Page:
Revivalism Isn’t a Dirty Word

Revivalism Isn’t a Dirty Word

If we tell ourselves we are not revivalists, then we won’t be self-aware enough to critique our own revivalism. In fact, each subsequent generation tends to adopt some of the ‘new measures’ that were controversial in a previous generation, as if they are an ordinary part of everyday ministry. 

People sometimes tell a story that begins with the truly spiritual and often Calvinistic ‘revivals’ of the Great Awakening and Evangelical Revival in the eighteenth century, to the increasingly emotionally manipulative, tightly-managed and often Arminian revivalism of the nineteenth century, which gave way to both the industrialised mass evangelism and the full-blown experientialism of Pentecostalism in the twentieth century. This story, and its distinction between (true) Revival and (counterfeit) revivalism, is one you are likely to be taught it in church history lectures, read in books and hear in discussions of mission and evangelism. 

However, I don’t think the distinction is a clear or effective one.

I believe it is much better to use the term ‘revival’ to describe an outcome: the phenomenon of massive growth in spiritual seriousness and evangelistic fruitfulness, whether it appears to be almost entirely spontaneous or not.[1] ‘Revivalism’ (and ‘revivalist’, ‘revivalistic’ and so on) should describe activities, ideas, people and organisations that aim at Revival, whether or not Revival takes place, whether or not the ideas or activities are considered biblically legitimate or not. That is, rather than speaking of Revival vs Revivalism, I think it is more helpful to speak of Biblical Revivalism vs Unbiblical Revivalism.[2]

Most Revivals Are Revivalistic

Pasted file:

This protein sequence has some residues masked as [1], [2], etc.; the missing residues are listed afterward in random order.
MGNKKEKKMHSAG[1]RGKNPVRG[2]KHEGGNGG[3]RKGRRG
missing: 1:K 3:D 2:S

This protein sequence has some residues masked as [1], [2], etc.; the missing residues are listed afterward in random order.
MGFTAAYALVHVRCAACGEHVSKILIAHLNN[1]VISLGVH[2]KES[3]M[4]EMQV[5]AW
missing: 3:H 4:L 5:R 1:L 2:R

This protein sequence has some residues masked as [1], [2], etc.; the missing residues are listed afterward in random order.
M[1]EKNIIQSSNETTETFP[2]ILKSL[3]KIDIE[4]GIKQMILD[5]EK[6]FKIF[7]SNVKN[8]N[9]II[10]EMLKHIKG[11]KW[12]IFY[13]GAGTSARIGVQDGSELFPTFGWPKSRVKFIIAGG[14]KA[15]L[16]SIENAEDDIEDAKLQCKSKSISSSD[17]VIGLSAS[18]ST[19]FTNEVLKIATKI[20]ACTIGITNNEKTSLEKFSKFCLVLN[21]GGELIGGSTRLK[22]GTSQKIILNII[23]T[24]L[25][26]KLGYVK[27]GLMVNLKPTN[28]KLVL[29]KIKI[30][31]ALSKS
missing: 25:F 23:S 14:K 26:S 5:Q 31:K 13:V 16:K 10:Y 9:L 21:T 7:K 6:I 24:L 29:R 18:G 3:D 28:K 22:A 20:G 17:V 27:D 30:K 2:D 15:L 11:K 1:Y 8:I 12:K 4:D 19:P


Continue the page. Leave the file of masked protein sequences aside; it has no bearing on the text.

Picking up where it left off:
If you pay close enough attention, you will notice methods and techniques that played a part in even the most remarkable, miraculous and theologically Calvinistic of revivals. For example, the publication of sermons and accounts of revivals were common at the time of the Evangelical Revival. These served as a model to other ministers and sowed seeds of expectation in congregation members. Mark Noll describes various skills which contributed to the Evangelical Revival and Great Awakening:

They were, however, unusually gifted men: one of the greatest public orators of the century (Whitefield), one of the most effective organisers for one of the longest period of effectiveness (John Wesley), one of the pioneers in the management of publicity (William Seward), one of the most compelling popular troubadours (Charles Wesley), one of the most powerful thinkers (Edwards), several of the critical forerunners of printed mass communication (John Lewis, Thomas Prince, William McCulloch), and then scores of others who in their local spheres were sometimes even more memorable as preachers, networkers, hymnwriters, theologians and communicators.[3]

More, circumstances that aren’t deliberately engineered and practices that aren’t adopted with the intention of triggering a revival also usually play a part in revivals too. If we are to be critical of so-called revivals engineered by human effort, we should also show enough discernment to realise that less self-conscious forces can also bring about something which looks like revival. Just because it wasn’t deliberately planned doesn’t mean it is therefore of God!

To insist that a true revival must be almost entirely spontaneous and surprising is neither biblical nor historical.

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